Following Doyle's witnesses, ‘‘the state introduced evidence that an employee of the Department of Social Services ([department]) [had] sent a notice, dated January 31, 2013, to Doyle advising her that there [would] be a hearing regarding child support . . . on March 25, 2013. The [department] employee then relied on a brief internal notation [in the department's file] . . . to conclude that she had spoken with Doyle by telephone on February 4, 2013, a call placed by Doyle that had been prompted by the January 31, 2013 notice. According to [the department's file], Doyle told the [department] employee that Doyle was receiving $100 per week [for] child support from Chaplen and that she was not seeking a support order. The [department] employee told Doyle that the state needed to obtain a support order and explained that to her. The [department's file] does not indicate whether the [department] employee told Doyle that the March hearing would be going forward, what role Doyle might play in sucha hearing, or whether [the department] wanted or needed Doyle to appear at the hearing.'' (Footnote omitted; internal quotation marks omitted.)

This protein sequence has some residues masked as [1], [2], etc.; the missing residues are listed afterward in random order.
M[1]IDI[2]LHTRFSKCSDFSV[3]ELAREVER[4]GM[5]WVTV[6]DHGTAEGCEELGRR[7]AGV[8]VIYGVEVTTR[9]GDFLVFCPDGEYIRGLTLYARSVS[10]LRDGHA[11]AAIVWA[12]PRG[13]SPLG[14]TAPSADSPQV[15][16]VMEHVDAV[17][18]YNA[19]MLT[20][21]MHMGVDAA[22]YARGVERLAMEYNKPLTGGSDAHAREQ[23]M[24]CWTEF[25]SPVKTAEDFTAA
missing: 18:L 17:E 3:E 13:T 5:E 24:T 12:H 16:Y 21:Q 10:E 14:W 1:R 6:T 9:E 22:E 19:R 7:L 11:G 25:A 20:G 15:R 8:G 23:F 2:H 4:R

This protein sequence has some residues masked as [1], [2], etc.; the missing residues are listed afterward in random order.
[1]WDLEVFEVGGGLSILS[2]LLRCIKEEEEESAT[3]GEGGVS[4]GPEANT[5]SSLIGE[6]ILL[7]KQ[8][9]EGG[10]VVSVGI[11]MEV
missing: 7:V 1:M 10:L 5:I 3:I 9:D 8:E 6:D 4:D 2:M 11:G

Approximately three months after the June 25, 2015 hearing, on September 24, 2015, Chaplen presented his witnesses. The court heard testimony from the following witnesses: Chaplen, Cynthia Eastman, an employee at Litchfield Visitation Services; James Fournier, a department employee; Jessica LaMesa, Chaplen's former coworker; Patricia Chaplen, Chaplen's mother; JoAnn Maher, Chaplen's girlfriend; and Maureen Donahue, the guardian ad litem and attorney for the minor child. Chaplen testified that he had seen the child every week since the child was born, until May 22, 2014, when Doyle told him that he was not the father and that he would never see the child again. Chaplen submitted several exhibits, including photocopies of money orders, which had been given to Doyle for child support, several photographs of the child, and a personalized calendar that contained photographs of the child for each month in the calendar.